Advice

Surviving the Checkback

April 02, 2009

For six years, as an assistant professor, the primary focus of your career planning and angst has been tenure. Now comes that postpartum moment when you are notified that your complete packet, including the outside letters of evaluation, has been sent up to the universitywide promotion-and-tenure committee, and then possibly on to senior administrators. Finally, there is nothing left to print out, file, or sign. Sure, you are concerned about the outcome, but you're also relieved that the long quest is about to end, for better or worse.

However, there is one last step in the process for which you need to muster all of your mental wiles and bureaucratic skills. That step is known as the "checkback," and it can pose the ultimate hurdle, threat, or opportunity.

The checkback is a request for more information about your case. It can come from a college P&T committee, from a universitywide committee (most commonly), or from the senior administration. They bring fresh eyes and minds to your tenure file, and may see defects or omissions that your departmental colleagues and even your outside evaluators did not notice. It can be a simple matter of providing a minor piece of information that is somehow missing from your file. Or perhaps you have to clarify the acceptance rate of a journal in which you published. You may be asked a wide-ranging series of questions that require a detailed (but speedy) monograph. Or the checkback may be so extensive that you would be wise to freeze the tenure process and not go through with it at all.

The rules of the checkback vary: Sometimes the tenure candidate is asked to answer questions directly. Alternately, the checkback request may be sent to a candidate's department chair or the head of the departmental P&T committee, with the candidate informed of the contents but not directly involved. Almost always the turnaround time for a response is short — weeks, or even days.

For the most part, the checkback is a normal part of the process and not necessarily a sign of trouble. But it is serious business. Tone, style, content, and even timing are crucial. Whether you draft the reply or someone else does on your behalf, you need to be prepared, bureaucratically and cognitively.

Be on call. The world is run, a politician once told me, by people who show up. How many crucial votes in faculty meetings were determined by the fact that somebody was off at a conference or playing golf that day? You don't want to be a no-show at your checkback.

If at all possible, find out if there are set times and dates during which checkbacks are most likely to be sent out. Be around and available then. Of course, in this age of BlackBerry and voicemail, you don't have to be constantly in your office, awaiting word from on high. But avoid the fate of the assistant professor who, away on a trip when a checkback came, failed to retrieve his phone messages for days. You don't have unlimited time to respond to the checkback, and, indeed, the longer it takes to craft a response, the more it implies that you were either unprepared for the question or are spinning your wheels to formulate an answer.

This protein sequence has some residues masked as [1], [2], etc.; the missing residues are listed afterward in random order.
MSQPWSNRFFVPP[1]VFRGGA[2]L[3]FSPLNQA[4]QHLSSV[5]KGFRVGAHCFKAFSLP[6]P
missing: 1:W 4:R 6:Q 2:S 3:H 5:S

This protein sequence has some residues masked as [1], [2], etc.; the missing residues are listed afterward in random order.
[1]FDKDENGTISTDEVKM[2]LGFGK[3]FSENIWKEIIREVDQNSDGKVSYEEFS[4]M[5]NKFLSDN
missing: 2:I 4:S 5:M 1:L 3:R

Plan ahead. Obviously, you should have all your promotion-and-tenure documents organized and available for immediate consultation when the call comes. I have known assistant professors who kept a copy of the complete file at home just in case the query showed up in their e-mail at 4:59 p.m. on a Friday.

Sometimes you have a hint of the issues to come. One assistant professor in the sciences at a small college got contradictory advice about whether to include certain material in his tenure packet. The consensus of his mentors was that the material was not required. Sure enough, the checkback came with a request for that very information.

Other times you are well aware of the points of debate, controversy, or even deficiency in your case. Over the course of this series, I've heard from several readers who were either denied tenure or won it after a contentious process; all of them said they knew exactly which aspect of their case was going to cause trouble. For example, one reader said he had had several years of poor teaching evaluations because of illness, and the checkback in his case focused on those evaluations. He had already prepared a written explanation, which evidently satisfied everyone because he was awarded tenure.

There's a chance you may be completely surprised by the questions that arise during the checkback. All you can do is be mentally prepared to scramble and get the right information assembled.

Follow procedure. Academics, by nature, tend to be people who don't enjoy filling out forms or fitting into prescribed boxes, mental or paper-drawn. But the checkback is one bureaucratic procedure for which you must, at all costs, follow protocol. If you haven't already, consult your institutions's P&T guidelines; seek clarification from your mentors or from department leaders. Take notes at meetings about your case to discuss how to respond; save the e-mail exchanges on the topic. Your best source of information might be a friendly senior professor who has had long experience on the university's tenure committee. A checkback is an attempt to fill in a missing hole; make sure you are prepared to plug it with a peg of the correct size and dimension.